Orsini Jewellery


The Italian name “Orsini” along with the client’s history with, and love for, Italy was important to the design of their new adjoining Atelier space. It provided us with an authentic narrative that would allow for a timeless aesthetic. With tradition, history, quality and lasting beauty being key principles of Orsini jewellery, we were able to echo this throughout. We chose to give the space it’s own personality that would compliment but not be ruled by the existing store interior. One that would not be dictated by trends but have its own personal aesthetic.

Generous dado rails, archways and white walls are reminiscent of Villa San Michele(1885) in Capri. The light palette and minimal decoration allows the space to become a gallery in which jewellery is showcased on plinths. Arches within arches; the main entry to the space, smaller twin arches, the space dividing semi-arch, a wall mirror and the large arching dado play together creating forms that echo as you enter and move about the space. Each kept simple allows you to truly appreciate the forms.

A nod to Capri’s coastal location the plastered plinths hint at limestone and the watery green floor rug references the beach shallows where water washes over pebbles. The ocean is another place of importance to Sarah with yachting being a favoured hobby. Rich Sapele timber was selected for the central plinth which floats on a mirrored base. Curves and a high gloss finish are a surprise in the otherwise paired back space with these elements subtly mimicking boat building craftsmanship.

The consultation space needed to express the same craftsmanship as well as luxury and to be a key focal point within the space. Framed by an arching dado is a large bespoke wall light. What originally was to be a chandelier above the desk became a chandelier to the wall due to security limitations. A close collaborative process with Sarah lead this piece to become a layering of softly coloured green Murano-inspired glass panels. Each panel was poured into hand-made moulds. The piece is generous and glowing with brass details. Glass panels were produced by local Monmouth Glass.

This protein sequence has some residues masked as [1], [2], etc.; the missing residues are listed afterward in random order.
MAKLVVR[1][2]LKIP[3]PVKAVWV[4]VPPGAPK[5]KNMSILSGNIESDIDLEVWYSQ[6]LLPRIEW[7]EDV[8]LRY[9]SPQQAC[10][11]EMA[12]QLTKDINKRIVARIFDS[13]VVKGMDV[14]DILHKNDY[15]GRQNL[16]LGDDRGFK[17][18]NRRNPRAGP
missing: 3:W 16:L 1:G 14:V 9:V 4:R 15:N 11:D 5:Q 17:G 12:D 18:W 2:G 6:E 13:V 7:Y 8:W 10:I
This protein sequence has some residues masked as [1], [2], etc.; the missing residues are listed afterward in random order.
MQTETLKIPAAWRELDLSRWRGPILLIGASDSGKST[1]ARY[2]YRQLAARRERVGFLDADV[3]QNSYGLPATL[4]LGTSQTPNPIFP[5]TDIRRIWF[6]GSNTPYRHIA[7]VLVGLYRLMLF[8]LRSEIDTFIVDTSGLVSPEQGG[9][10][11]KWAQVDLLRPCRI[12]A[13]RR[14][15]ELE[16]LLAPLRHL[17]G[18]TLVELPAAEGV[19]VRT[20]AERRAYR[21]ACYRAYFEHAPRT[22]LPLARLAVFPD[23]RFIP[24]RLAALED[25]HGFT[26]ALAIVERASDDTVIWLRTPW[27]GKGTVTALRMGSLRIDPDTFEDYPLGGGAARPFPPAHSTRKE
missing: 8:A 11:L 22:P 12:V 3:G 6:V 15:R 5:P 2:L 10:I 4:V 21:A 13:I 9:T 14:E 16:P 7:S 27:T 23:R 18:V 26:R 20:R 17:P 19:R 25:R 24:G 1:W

In front of the desk is another bespoke design influenced by elegant Italian furniture design with Sapele timber in a high gloss, fine details, tapered legs and discreet power supply for desktop cabinet lighting. There is an illusion of ease in this very hard working piece.

The Veiled Vestal (1847) marble sculpture by Rafaelle Monti is a bust of a veiled female with a crown of roses. This piece spoke to us on few levels. It resonated with the history and lasting beauty of Italian design. The veiling was also a beautiful reference to bridal-wear and reflected a sense of intimacy in ceremony. We articulated this in the use of sheer curtains which allow the dado to be visible behind.

Sarah’s workroom sits on the other side of the twin arches. One glazed for privacy the other open for access. A Sheer curtain providing casual access. There was a considered decision to keep this space visible. To allow clients to see the artist at work. To show this is a store dedicated to quality and invested in their product. It gives a sense of approachability and bespoke. The space is monotone in it’s chalky whiteness and feature hand-made plaster wall covering.

The existing fireplace is painted into the chalky white canvas of the space. Alongside it is a contemporary brass cabinet and shelf that sets itself within and around the fireplace. The brass cabinet needed to hold its own in this gallery but also not detract from other more important elements. Used as a sort of waiter’s station, the act of filling a champagne glass becomes a special occasion in itself.

A few details assist in the transition between the new space and the existing store. Brass and gold details throughout. Timber flooring from the old space steps down into the new and meets an elegantly bullnosed Statuario Oro marble step. A statement in itself.

Both spaces reflect Italian design but are opposites. The existing space is clean, squared with a modern minimalism. The new is softer, rounder with a nod to tradition and history. The differences are not in the extreme but are there in a way that still keeps them relevant to the other.

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